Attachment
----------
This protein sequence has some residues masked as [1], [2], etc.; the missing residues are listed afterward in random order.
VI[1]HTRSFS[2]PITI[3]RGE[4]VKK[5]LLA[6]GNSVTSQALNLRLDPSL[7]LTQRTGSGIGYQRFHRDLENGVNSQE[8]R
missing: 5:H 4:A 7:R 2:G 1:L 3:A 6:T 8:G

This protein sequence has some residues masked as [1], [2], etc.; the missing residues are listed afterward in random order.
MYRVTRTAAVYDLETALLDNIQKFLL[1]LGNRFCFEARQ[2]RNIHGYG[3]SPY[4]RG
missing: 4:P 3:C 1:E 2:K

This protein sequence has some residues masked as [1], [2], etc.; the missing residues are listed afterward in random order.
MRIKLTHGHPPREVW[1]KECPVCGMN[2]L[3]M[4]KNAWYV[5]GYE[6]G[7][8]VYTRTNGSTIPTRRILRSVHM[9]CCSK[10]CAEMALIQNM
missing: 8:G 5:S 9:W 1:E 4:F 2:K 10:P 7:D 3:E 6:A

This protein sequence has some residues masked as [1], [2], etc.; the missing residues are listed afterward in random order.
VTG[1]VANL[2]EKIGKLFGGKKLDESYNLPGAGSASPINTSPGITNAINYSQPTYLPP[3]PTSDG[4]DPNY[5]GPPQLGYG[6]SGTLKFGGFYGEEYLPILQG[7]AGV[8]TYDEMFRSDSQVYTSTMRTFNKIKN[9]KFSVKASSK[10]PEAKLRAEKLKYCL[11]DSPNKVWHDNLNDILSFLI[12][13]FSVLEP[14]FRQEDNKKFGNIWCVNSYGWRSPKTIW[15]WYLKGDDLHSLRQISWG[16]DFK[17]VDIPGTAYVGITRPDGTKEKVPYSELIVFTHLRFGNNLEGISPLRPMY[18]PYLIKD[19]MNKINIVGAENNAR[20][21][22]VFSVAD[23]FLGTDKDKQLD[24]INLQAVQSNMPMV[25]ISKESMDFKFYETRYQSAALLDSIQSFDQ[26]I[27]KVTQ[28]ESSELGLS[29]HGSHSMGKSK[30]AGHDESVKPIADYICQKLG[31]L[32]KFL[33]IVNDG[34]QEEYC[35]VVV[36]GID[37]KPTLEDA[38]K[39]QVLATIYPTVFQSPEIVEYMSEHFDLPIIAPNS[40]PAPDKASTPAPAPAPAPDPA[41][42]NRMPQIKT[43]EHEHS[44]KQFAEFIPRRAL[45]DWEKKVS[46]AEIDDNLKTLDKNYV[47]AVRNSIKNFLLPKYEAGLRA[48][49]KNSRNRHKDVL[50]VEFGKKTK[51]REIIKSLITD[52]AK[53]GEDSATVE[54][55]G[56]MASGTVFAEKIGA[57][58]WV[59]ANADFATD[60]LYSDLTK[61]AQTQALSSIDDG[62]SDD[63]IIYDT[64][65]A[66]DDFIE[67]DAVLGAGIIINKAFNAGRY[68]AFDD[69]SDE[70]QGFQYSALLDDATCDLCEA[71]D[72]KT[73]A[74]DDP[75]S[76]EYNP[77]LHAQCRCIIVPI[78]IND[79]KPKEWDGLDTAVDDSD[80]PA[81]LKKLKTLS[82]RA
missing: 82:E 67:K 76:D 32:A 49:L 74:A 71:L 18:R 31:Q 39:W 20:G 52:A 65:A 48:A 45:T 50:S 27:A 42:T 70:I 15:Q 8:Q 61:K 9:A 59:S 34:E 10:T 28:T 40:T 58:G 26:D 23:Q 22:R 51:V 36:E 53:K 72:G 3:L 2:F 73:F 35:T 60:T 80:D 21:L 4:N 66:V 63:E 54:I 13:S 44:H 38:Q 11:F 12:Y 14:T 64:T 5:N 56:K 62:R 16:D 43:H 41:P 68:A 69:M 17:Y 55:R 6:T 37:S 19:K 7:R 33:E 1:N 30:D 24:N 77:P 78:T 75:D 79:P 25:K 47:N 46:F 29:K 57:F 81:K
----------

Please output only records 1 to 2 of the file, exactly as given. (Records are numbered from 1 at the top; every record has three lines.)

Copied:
This protein sequence has some residues masked as [1], [2], etc.; the missing residues are listed afterward in random order.
VI[1]HTRSFS[2]PITI[3]RGE[4]VKK[5]LLA[6]GNSVTSQALNLRLDPSL[7]LTQRTGSGIGYQRFHRDLENGVNSQE[8]R
missing: 5:H 4:A 7:R 2:G 1:L 3:A 6:T 8:G

This protein sequence has some residues masked as [1], [2], etc.; the missing residues are listed afterward in random order.
MYRVTRTAAVYDLETALLDNIQKFLL[1]LGNRFCFEARQ[2]RNIHGYG[3]SPY[4]RG
missing: 4:P 3:C 1:E 2:K